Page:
THE YEAR IN A FLASH
It had been eight years since the Great War had ended, yet unrest still surrounded the globe. A military rebellion was crushed in Portugal, U.S. Marines invaded Nicaragua, Catholic rebels in Mexico attacked the government there, 600 protesters in Vienna were injured when police fired on them, and the Autumn Harvest Uprising occurred in China.
The earth itself seemed in rebellion too. China experienced an extreme earthquake killing 40,000 people, with more major earthquakes in Japan, Yugoslavia and Palestine. This was the year that the volcanic island of Anak Krakatau began to form in the Sundra Strait. In Mississippi, a flood struck that was considered the greatest natural disaster in American history.
In Canada, a ground fault gave way, causing a mine and part of the town of Worthington, Ontario, to collapse into a large chasm. Nobody was injured as the area had been evacuated on the advice of a mine foreman.
On the news front, Montreal was horrified to find the Laurier Palace Theatre had burnedkilling 78 children, Leon Trotsky was expelled from the Soviet Communist Party leaving Joseph Stalin to take control, and in Pittsburgh, the first armoured car robbery was committed by the Flatheads Gang.
In Kingston and Havelock ON, the Ku Klux Klan was lurking. The Village of Marmora was left to solve the murder of Jerome Keene (to this day unsolved), and the same year witnessed the burning of the soap factory on the east shore of the Crowe River, just south of the dam.
But not all the news was bad.
It was a time of invention., especially in aviation. On May 20, Charles Lindbergh made his first solo, non-stop flight from New York to Paris, France, in his single-engine aircraft, the Spirit of St. Louis. To the surprise of Marmora folk, Col. Lindbergh , in the same plane, made a fly-pass over Crowe Lake, accompanied by 11 U.S. planes.
Pan American Airways took off for the first time, leaving Key West Florida, to visit Havana, Cuba, and in engineering news, the Peace Bridge between Fort Erie, Ontario and Buffalo, NY was opened not long after the Holland Tunnel under the Hudson River, joiningNew York City to New Jersey.
1927 saw the Bell Telephone Co. transmit an image of Herbert Hoover, which became the first successful television demonstration. Canada celebrated Confederation with the first cross country radio broadcast and about the same time, the U.S. began to regulate radio frequencies.
In May of 1927, Henry Ford announced the end of the Model T/Tin Lizzie production after 15 million had been produced, but at the same time he unveiled the Model A. It was also the year the first Volvo rolled off the production line in Sweden. Other achievements of the year included the pop-up toaster, the quartz time-keeping piece, the automatic record changer introduced by His Master's Voice, the first iron lung and the beginning of the actual carving of Mount Rushmore in South Dakota.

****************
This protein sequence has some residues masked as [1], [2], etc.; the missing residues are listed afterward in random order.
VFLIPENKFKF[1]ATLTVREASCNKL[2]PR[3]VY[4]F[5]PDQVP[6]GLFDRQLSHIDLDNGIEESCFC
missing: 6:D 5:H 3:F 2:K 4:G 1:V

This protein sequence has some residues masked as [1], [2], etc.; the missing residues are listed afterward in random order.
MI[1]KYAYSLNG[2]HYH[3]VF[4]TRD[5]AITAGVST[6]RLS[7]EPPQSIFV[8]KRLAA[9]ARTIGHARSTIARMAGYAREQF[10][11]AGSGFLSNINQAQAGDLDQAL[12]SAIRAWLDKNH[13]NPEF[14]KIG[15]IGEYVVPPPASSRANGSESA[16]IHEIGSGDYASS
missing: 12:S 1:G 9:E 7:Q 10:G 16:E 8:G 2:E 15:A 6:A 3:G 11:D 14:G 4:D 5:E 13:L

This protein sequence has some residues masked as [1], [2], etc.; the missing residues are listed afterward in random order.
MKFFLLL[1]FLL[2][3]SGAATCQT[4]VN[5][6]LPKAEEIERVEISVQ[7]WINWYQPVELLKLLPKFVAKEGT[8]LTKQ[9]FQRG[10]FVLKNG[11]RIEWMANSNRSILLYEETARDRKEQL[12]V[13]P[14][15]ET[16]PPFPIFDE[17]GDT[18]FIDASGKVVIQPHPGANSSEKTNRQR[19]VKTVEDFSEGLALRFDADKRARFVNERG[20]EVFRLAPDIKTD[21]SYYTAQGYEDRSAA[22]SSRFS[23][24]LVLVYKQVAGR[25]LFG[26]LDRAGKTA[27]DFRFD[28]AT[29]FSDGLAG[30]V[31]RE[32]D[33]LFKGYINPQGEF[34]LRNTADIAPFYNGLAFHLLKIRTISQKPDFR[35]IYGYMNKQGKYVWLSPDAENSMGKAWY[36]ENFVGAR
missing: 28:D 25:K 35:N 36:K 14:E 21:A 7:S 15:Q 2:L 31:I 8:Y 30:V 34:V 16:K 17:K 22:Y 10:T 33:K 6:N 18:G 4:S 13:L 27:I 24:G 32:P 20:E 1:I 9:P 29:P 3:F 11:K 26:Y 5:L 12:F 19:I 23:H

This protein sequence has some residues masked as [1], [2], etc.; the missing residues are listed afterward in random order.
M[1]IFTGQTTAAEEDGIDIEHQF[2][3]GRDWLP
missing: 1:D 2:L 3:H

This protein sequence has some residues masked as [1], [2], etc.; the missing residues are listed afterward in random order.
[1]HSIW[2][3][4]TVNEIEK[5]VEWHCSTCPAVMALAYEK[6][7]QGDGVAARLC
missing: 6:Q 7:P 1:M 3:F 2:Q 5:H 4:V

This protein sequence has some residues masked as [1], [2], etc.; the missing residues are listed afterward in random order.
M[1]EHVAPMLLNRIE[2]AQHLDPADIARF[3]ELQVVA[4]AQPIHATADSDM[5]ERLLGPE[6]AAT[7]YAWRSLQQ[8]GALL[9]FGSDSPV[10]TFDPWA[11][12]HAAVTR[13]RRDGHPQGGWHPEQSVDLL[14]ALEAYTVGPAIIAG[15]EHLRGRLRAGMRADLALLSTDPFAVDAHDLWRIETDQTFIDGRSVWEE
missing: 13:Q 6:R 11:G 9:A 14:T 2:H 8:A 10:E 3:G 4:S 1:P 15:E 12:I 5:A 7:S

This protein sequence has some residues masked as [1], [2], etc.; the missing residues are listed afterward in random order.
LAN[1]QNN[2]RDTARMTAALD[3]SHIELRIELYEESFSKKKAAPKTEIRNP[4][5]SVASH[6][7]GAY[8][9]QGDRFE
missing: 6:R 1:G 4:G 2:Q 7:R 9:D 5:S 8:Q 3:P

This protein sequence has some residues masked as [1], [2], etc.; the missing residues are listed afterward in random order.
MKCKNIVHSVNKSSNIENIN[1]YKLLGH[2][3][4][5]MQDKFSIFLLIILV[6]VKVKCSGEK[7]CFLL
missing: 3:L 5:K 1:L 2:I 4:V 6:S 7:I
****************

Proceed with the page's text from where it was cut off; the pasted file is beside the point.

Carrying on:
The leisure side of life enjoyed some perks too. Alfred Hitchcock released his first film as director with "The Pleasure Garden"; in New York the famous Roxy Theatre was opened by Samuel Roxy Rothafel; and "Show Boat" opened on Broadway to become the first great classic of musical theatre. In Trenton, known as "Hollywood of the North" , they began filming the very famous movie, "Carry On Sargeant". The #1 song of the year was ."Ain't She Sweet".
In sports, the Harlem Globetrotters played their first ever road game in Hinckley, Illinois on Jan. 7, Babe Ruth became the highest paid baseball player with $70,000.00 per year began and Paavo Nurmi from Finland ran the world record of 2000 metres in 5:24:6. Interestingly, during the diamond rush in South Africa that year, trained athletes were hired by major companies to run and stake claims.
On the home front, our folks enjoyed the establishment of the Old Age Pension, and the Ontario Government introduced the driver's "licence". Meanwhile, the Supreme Court of Canada ruled that bootleggers must pay income tax.
Deloro Mining and Reduction Co. was in full swing with its accident rate at the lowest ever, and their baseball team won the Central Ontario Championship that year. The town folks celebrated the Diamond Jubilee of Confederation in style, and established the Deloro Boy Scout Association that year. But tragedy struck the town when 5 year old Walter Yasachuck fell in the Moira River there, and was dragged over the dam.
Meanwhile, in Marmora, on Oct. 7, the town woke up to the shocking news that Arthur Smith, who worked in the bakery, had died in the night in terrible circumstances. His clothing had caught in the shaft of the flywheel of the machinery, dragging him to his death. His son, Gerald , l was to suffer a similar fate in 1936.
Charles Lumiss and Robert Bonter built the Marmora Feed Mill behind Forsyth Street using materials from the old "Ledger " Gold Mine in Cordova. That year Benjamin Roberts found himself in trouble for peddling Communist literature and Ewart Warren was arrested for grave tampering, and later hanged for murder.